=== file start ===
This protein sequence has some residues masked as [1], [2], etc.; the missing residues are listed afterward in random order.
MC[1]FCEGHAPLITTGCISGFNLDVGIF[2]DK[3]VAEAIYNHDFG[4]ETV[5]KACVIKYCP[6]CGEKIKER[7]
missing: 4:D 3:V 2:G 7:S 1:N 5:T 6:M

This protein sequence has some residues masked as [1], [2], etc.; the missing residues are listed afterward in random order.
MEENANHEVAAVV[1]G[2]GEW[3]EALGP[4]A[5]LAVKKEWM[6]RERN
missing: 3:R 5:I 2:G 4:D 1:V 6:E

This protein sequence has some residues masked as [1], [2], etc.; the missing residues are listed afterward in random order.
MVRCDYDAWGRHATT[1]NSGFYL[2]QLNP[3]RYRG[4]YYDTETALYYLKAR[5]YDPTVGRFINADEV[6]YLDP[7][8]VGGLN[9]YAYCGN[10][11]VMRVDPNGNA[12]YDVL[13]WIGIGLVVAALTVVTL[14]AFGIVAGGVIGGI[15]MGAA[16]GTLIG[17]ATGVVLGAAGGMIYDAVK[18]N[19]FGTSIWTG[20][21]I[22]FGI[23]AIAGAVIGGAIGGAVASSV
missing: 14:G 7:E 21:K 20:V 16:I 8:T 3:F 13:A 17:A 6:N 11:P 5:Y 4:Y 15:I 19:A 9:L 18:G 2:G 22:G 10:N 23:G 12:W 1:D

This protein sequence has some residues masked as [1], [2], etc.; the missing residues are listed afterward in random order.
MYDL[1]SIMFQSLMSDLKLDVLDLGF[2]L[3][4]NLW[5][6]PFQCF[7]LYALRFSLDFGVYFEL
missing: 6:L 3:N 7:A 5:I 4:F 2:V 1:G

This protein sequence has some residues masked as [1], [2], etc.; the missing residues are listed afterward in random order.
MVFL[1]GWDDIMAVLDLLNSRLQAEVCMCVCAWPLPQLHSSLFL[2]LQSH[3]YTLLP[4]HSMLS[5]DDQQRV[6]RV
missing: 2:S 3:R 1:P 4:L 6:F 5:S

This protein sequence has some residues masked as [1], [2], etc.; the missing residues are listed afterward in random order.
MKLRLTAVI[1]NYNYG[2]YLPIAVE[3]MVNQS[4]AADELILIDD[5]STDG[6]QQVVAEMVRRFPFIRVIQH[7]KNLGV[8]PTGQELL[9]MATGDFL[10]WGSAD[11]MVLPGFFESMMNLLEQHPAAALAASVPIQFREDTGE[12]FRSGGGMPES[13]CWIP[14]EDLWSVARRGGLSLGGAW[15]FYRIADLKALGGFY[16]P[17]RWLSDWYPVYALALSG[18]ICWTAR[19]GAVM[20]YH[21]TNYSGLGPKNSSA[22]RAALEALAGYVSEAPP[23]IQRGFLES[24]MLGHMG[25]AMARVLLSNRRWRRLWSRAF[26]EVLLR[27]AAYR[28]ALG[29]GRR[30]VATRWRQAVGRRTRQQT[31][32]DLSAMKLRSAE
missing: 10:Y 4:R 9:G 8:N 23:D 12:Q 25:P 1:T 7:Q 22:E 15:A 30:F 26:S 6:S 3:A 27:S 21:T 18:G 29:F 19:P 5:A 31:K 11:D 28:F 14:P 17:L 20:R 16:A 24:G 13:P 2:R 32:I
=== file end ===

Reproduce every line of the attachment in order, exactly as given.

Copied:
This protein sequence has some residues masked as [1], [2], etc.; the missing residues are listed afterward in random order.
MC[1]FCEGHAPLITTGCISGFNLDVGIF[2]DK[3]VAEAIYNHDFG[4]ETV[5]KACVIKYCP[6]CGEKIKER[7]
missing: 4:D 3:V 2:G 7:S 1:N 5:T 6:M

This protein sequence has some residues masked as [1], [2], etc.; the missing residues are listed afterward in random order.
MEENANHEVAAVV[1]G[2]GEW[3]EALGP[4]A[5]LAVKKEWM[6]RERN
missing: 3:R 5:I 2:G 4:D 1:V 6:E

This protein sequence has some residues masked as [1], [2], etc.; the missing residues are listed afterward in random order.
MVRCDYDAWGRHATT[1]NSGFYL[2]QLNP[3]RYRG[4]YYDTETALYYLKAR[5]YDPTVGRFINADEV[6]YLDP[7][8]VGGLN[9]YAYCGN[10][11]VMRVDPNGNA[12]YDVL[13]WIGIGLVVAALTVVTL[14]AFGIVAGGVIGGI[15]MGAA[16]GTLIG[17]ATGVVLGAAGGMIYDAVK[18]N[19]FGTSIWTG[20][21]I[22]FGI[23]AIAGAVIGGAIGGAVASSV
missing: 14:G 7:E 21:K 20:V 16:I 8:T 3:F 13:A 17:A 6:N 11:P 5:Y 4:Y 15:I 19:A 9:L 18:G 2:G 22:G 10:N 23:G 12:W 1:D

This protein sequence has some residues masked as [1], [2], etc.; the missing residues are listed afterward in random order.
MYDL[1]SIMFQSLMSDLKLDVLDLGF[2]L[3][4]NLW[5][6]PFQCF[7]LYALRFSLDFGVYFEL
missing: 6:L 3:N 7:A 5:I 4:F 2:V 1:G

This protein sequence has some residues masked as [1], [2], etc.; the missing residues are listed afterward in random order.
MVFL[1]GWDDIMAVLDLLNSRLQAEVCMCVCAWPLPQLHSSLFL[2]LQSH[3]YTLLP[4]HSMLS[5]DDQQRV[6]RV
missing: 2:S 3:R 1:P 4:L 6:F 5:S

This protein sequence has some residues masked as [1], [2], etc.; the missing residues are listed afterward in random order.
MKLRLTAVI[1]NYNYG[2]YLPIAVE[3]MVNQS[4]AADELILIDD[5]STDG[6]QQVVAEMVRRFPFIRVIQH[7]KNLGV[8]PTGQELL[9]MATGDFL[10]WGSAD[11]MVLPGFFESMMNLLEQHPAAALAASVPIQFREDTGE[12]FRSGGGMPES[13]CWIP[14]EDLWSVARRGGLSLGGAW[15]FYRIADLKALGGFY[16]P[17]RWLSDWYPVYALALSG[18]ICWTAR[19]GAVM[20]YH[21]TNYSGLGPKNSSA[22]RAALEALAGYVSEAPP[23]IQRGFLES[24]MLGHMG[25]AMARVLLSNRRWRRLWSRAF[26]EVLLR[27]AAYR[28]ALG[29]GRR[30]VATRWRQAVGRRTRQQT[31][32]DLSAMKLRSAE
missing: 10:Y 4:R 9:G 8:N 23:D 12:Q 25:P 1:T 7:Q 22:E 15:A 30:F 26:S 6:S 3:A 27:S 21:T 18:G 29:F 19:P 5:A 31:K 11:D 28:F 14:P 17:L 20:R 16:A 24:G 13:P 2:R 32:I